All of the sets in the GX-600 line are 10.5" reel capable, but, then there
is also the GX-400D. One thing that all the GX-6xx sets have in common, prior
to the GX-635D, is that the Pinch Roller is located above the Capstan, and it
moves down to engage. I'm not real sure how the GX-400 differs from sets like
the GX-600, and GX-650D, it too is a 10.5" reel machine, and its Pinch Roller
is above the Capstan. Note the GX-400's really large VU Meters, and the Dual
Capstans present on the GX-400D ( like in the GX-650D, it has Belt Driven
Capstans ). But well, based on their pictures, massive sets both are, they
are definately early vintage GX sets, probably from around 1972, but still...
a bit of a mystery:
Perhaps the earliest units in the 600 Series were the GX-600D and
GX-600DB. I suspect these two and the GX-650D are somewhat similar designs,
and similar vintage, despite many other sets being numerically numbered
Here are two pictures of the GX-600DB, which, of course, is the version
of the GX-600 with built-in Dolby B circuit boards, one with the rear cover
off, allowing you to see the capstan motor belt attached to the massive
Capstan flywheel, as well as all the plug-in circuit boards in the lower half.
Off on the center right is the power transformer. The layout of this set
is a bit unusual, most Akai decks have the power transformer up at the top,
near the cooling slots. I wonder if this led to more power transformer
failures than normal ?
Here is a picture of a late 1970's vintage GX Series unit the GX-620D
chronologically, I believe the GX-620 ( and the GX-625, GX-636, GX-646 )
are much later sets than the GX-400D, GX-600D, or the GX-630D. The much
later GX-620D looks like a slightly overgrown GX-255, and these two sets
incorporate the lighted when operating smoked grey function buttons, the
IC logic control circuitry, and many of their internal parts are indeed
the same. Some later versions of the GX-620D also have a front panel
pitch control, but that later version set is seldom seen.
The GX-625 has a digital readout for the tape counter, and a lot of added
circuitry is dedicated to that, much of an additional 11 x 17" page schematic,
is needed to detail it, as it is pretty complicated. Another complicated
and annoying difference from other Akai sets, is the GX-625's Brake System.
It is weird, using a Digitally Controlled Detector PC Board, along with a
Brake Control PC Board; which controls a Thyristor PC Board, which is tied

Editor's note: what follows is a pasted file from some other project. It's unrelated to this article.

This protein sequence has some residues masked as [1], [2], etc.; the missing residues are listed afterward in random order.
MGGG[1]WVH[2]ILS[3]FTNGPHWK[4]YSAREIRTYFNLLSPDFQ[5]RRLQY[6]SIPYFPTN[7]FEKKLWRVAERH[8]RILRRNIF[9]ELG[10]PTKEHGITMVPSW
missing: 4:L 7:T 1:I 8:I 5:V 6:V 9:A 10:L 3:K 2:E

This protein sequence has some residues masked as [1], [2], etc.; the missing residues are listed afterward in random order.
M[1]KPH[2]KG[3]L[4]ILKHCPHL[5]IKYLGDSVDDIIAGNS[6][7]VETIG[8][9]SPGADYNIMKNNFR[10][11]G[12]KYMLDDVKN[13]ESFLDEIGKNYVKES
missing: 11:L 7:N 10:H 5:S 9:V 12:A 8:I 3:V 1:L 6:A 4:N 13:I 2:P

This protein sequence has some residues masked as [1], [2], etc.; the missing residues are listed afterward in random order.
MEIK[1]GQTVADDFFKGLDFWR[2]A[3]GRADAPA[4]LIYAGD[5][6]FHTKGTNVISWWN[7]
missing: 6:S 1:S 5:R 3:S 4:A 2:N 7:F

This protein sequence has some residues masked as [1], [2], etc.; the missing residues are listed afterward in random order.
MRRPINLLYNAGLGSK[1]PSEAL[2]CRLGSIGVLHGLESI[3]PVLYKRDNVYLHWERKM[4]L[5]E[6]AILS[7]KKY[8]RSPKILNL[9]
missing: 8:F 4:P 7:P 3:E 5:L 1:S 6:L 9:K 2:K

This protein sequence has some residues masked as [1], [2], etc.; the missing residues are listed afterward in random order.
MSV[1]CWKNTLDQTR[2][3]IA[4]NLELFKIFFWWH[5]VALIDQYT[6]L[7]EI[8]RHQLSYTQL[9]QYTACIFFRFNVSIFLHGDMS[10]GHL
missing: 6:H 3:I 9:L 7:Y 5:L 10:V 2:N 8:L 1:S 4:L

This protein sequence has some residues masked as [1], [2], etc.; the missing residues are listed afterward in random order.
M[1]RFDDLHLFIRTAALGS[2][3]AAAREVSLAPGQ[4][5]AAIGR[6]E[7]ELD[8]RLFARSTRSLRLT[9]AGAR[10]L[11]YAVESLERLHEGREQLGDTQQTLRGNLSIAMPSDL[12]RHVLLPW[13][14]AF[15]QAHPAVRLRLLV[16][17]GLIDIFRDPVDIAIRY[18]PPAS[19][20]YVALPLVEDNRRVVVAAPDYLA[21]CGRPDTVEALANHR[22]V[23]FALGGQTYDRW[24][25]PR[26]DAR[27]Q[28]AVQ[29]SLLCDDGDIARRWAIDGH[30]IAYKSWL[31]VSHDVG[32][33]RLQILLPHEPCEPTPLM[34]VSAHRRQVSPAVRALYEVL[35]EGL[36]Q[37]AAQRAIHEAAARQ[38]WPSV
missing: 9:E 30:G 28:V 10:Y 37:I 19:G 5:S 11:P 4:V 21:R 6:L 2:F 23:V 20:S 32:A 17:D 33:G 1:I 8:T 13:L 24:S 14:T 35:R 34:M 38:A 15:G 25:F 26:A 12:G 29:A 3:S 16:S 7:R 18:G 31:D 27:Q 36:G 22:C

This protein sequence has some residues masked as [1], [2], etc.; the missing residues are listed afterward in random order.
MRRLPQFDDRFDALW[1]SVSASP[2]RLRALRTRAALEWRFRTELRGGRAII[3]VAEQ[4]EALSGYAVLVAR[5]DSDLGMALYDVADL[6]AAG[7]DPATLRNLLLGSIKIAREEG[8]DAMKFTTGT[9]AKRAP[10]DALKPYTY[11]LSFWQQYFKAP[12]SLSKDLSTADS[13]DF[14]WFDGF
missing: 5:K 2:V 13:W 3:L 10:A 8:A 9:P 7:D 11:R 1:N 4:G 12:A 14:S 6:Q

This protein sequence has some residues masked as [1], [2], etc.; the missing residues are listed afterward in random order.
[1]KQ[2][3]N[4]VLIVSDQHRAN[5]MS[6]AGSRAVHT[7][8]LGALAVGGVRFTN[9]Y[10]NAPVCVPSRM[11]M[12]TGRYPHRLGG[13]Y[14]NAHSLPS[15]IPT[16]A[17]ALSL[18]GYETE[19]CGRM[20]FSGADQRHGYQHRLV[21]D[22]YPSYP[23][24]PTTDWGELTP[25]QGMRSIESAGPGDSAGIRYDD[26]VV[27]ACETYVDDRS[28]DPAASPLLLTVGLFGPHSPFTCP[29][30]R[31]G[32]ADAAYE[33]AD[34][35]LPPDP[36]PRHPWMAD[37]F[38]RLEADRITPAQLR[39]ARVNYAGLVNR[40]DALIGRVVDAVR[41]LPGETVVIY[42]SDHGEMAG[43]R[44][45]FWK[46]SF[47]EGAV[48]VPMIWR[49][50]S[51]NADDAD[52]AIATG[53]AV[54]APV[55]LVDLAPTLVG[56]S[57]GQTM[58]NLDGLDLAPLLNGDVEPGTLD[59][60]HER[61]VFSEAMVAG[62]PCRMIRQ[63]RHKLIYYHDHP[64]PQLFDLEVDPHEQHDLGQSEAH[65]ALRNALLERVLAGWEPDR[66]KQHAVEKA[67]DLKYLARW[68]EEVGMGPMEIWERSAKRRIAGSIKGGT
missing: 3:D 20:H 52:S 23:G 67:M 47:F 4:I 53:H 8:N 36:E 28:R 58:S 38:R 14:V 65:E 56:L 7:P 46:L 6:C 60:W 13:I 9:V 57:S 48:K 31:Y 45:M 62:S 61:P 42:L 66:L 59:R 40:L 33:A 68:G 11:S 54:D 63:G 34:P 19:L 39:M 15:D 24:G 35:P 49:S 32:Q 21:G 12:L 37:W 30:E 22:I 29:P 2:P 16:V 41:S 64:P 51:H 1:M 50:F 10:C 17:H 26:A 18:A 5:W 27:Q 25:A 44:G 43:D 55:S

directly to the 24-XO-TD Reel Motors, for electronic brake control. This is
necessary for Auto Play and Memory Play/Stop functions. When rewinding with
the memory function "on" the rewinding speed starts to slow down at counter
"0020"; where the Thyristor circuit probably starts top lower the rewind
speed, possibly by some reverse current or a shorter duty cycle. Near "0000"
the rewinding-speed is almost zero, and then finally the mechanic brakes
are engaged and the tape stops at "0000" exactly. When the auto-functions
are "off" the machine just uses the solonoid/mechanical brake bands as found
in 98% of Akai RTR sets. I suspect the complcated circuits seen here would
be more prone to additional failure-modes over time, when compared to the
simple friction/brake pad style system found on most other home-type consumer
tape decks, like the GX-630D. Well, you never know.
The last puzzle on the GX-625 is the 12 Volt Input socket on its rear.
Someone had suggested that this means the GX-625 can be DC powered on 12
Volts (as in a car). Well, I don't think so, the set would pull about 12.5
Amperes at 12 Volts to do that, and this connector looks to be one whose
capacity is under one ampere. There is also a 1 Ampere diode in series with
that jack, so whatever it is, for, it is likely for up to half an Amp or
less, and not for powering the GX-625. I had suspected that jack could be
used for powering the optional RC-70 Wireless Remote Control System, which
apparently needs a power source for the IR Receiver, and is rarely, if ever
seen. But, no, it seems it is even more simple than that, the 12 Volt DC
Jack is simply to maintain the Counter Number in memory when the machine is
powered off. And they didn't think of using a battery for that... Otherwise,
the GX-625 is much like the GX-620.
Here is a picture of a late 1970's vintage GX Series unit the GX-625:
Here is a picture of a late 1970's vintage GX Series unit the GX-630D:
Here is a picture of a late 1970's vintage GX Series unit the GX-630DB which
has a set of simultaneous Encode / Decode Dolby B boards inside: